We made our way to the food court. Mom had a clear memory of our last visit to this mall when we’d   purchased a dish of ice cream at one shop and a cinnamon bun at another, then taken them to one of the tables and shared both. We got a cinnamon bun again. Mom really wanted whipping cream, but they didn’t have that. She took the disappointment well, and settled for ice cream once more, choosing chocolate mint. On a cinnamon bun! This was her outing, though, so I was happy to indulge her whims. We shared our treat and chatted a bit, then looked at the clothes in one of the stores. We had to stop to sit on a bench and rest three different times on the way back through the mall. Usually Mom has more energy than that.

Thank You Lord!

I checked the clock as we drew near to Whyte Hall. It was 4:00, which meant rush hour parking restrictions were in place. I explained that I’d need to drop her off at the door as I couldn’t park on the street. She was in good spirits and accepted this easily. “Yes, just drop me off. I’ll get in myself.” Wow! What a difference from a few days ago.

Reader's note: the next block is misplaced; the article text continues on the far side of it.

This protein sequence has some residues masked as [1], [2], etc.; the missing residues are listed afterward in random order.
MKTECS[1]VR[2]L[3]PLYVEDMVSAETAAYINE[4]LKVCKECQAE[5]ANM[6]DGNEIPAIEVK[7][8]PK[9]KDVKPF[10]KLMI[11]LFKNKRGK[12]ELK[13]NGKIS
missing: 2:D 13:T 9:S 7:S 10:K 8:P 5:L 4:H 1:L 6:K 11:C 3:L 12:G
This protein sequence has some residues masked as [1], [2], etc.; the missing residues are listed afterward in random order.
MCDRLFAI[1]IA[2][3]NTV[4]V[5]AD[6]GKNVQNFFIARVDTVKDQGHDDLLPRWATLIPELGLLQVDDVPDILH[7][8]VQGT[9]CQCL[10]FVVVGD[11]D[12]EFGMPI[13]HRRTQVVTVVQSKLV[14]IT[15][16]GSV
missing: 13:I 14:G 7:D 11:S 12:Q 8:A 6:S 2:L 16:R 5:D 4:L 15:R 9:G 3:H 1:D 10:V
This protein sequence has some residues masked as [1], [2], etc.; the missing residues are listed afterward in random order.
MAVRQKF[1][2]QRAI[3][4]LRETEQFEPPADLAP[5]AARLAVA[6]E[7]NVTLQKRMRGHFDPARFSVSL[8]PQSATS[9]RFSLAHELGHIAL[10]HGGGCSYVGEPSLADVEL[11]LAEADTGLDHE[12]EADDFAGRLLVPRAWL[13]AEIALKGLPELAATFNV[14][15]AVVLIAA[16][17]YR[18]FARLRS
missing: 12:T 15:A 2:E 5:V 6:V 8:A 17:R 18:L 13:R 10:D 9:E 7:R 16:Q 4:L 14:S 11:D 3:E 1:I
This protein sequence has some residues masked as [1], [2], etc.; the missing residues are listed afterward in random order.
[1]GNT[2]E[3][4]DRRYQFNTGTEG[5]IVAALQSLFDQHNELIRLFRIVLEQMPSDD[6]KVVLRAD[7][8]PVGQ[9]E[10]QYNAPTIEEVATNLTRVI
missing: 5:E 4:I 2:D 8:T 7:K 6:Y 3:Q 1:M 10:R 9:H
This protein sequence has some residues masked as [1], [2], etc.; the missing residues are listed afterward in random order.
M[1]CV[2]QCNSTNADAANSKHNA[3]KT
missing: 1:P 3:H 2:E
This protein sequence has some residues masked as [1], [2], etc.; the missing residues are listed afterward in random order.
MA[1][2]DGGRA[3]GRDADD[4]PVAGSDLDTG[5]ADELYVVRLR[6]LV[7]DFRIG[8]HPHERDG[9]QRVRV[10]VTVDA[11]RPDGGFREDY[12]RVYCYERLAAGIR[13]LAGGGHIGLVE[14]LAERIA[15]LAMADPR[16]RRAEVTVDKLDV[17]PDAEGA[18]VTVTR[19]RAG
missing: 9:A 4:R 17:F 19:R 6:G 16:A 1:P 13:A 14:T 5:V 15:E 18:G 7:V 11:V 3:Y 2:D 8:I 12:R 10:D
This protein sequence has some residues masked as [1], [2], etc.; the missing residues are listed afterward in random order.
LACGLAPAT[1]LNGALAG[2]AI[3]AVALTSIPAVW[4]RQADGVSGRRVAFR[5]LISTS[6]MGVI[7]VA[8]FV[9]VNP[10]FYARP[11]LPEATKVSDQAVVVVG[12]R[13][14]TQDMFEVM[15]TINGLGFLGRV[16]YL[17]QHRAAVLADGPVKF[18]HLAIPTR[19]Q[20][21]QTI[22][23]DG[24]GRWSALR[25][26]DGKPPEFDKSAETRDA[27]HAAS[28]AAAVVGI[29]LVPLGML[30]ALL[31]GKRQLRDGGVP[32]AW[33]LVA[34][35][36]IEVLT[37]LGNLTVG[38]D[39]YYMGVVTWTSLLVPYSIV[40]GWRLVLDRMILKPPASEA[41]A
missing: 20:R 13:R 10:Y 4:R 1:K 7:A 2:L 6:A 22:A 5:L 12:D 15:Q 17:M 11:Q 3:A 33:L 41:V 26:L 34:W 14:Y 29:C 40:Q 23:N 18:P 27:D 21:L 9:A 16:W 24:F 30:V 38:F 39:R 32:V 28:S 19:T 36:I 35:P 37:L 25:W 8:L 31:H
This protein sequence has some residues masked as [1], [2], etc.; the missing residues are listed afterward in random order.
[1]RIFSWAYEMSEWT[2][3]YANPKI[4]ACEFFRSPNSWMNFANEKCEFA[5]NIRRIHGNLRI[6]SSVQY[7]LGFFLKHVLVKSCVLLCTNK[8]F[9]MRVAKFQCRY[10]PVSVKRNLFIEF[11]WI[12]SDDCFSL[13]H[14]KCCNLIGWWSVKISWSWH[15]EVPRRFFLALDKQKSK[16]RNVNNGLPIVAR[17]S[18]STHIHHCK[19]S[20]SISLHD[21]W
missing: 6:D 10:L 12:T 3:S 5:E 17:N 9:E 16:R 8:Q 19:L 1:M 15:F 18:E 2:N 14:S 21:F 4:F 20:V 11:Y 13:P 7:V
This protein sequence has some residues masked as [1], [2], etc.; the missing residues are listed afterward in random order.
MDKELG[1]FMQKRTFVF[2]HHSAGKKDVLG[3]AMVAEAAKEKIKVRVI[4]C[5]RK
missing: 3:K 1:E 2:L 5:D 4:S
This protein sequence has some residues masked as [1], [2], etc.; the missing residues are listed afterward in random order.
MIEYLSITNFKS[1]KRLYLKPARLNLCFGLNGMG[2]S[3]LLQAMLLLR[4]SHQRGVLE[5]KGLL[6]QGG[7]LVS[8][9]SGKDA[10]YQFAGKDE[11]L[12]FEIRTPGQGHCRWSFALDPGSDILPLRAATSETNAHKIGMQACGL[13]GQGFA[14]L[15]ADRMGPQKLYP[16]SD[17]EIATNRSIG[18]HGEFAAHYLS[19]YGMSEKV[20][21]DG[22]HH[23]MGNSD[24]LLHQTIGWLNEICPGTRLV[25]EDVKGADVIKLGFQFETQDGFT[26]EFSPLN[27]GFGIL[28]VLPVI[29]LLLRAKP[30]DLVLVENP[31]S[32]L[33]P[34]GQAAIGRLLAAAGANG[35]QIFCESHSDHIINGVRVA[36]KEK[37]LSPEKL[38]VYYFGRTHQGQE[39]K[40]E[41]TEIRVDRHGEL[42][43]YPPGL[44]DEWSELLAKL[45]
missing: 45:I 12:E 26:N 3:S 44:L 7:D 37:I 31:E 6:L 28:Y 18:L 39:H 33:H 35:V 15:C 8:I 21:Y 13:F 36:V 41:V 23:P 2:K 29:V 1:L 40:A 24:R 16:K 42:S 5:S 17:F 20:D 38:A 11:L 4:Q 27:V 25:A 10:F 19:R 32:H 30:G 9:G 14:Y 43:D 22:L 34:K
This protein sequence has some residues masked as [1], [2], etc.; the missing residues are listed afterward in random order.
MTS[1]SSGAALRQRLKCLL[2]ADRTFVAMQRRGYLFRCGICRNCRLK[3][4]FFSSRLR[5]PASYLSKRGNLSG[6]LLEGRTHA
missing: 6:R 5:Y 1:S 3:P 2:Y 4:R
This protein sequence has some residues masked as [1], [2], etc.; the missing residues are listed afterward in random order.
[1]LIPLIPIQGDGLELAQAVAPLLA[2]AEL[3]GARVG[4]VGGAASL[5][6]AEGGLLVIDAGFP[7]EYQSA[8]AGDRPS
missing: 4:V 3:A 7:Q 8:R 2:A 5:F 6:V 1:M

I watched as Mom went up to the door, where a staff member buzzed her in.  It was a joy to see her looking strong and capable. Mom turned and waved and I waved back as I pulled away.

A good visit! Thank You Lord!

Read Part 1 here.

Bobbi Junior

Read and hear more from Bobbi Junior on the contributor’s page. You can also find Bobbi at her website, The Reluctant Caregiver, at

Bobbi’s  program, “Not Me Lord” airs on HopeStreamRadio.

Contact Info

If you have enjoyed reading this post and wish to send us a comment or share a prayer request, please don’t hesitate to contact us and let us know.


Cinnamon Buns –

Bobbi Junior

Read and hear more from Bobbi Junior on the contributor’s page. You can also find Bobbi at her website, The Reluctant Caregiver, at

Bobbi’s  program, “Not Me Lord” airs on HopeStreamRadio.

Contact Info

If you have enjoyed reading this post and wish to send us a comment or share a prayer request, please don’t hesitate to contact us and let us know.


Cinnamon Buns – Keith Syvinski

Tap – Martin Walls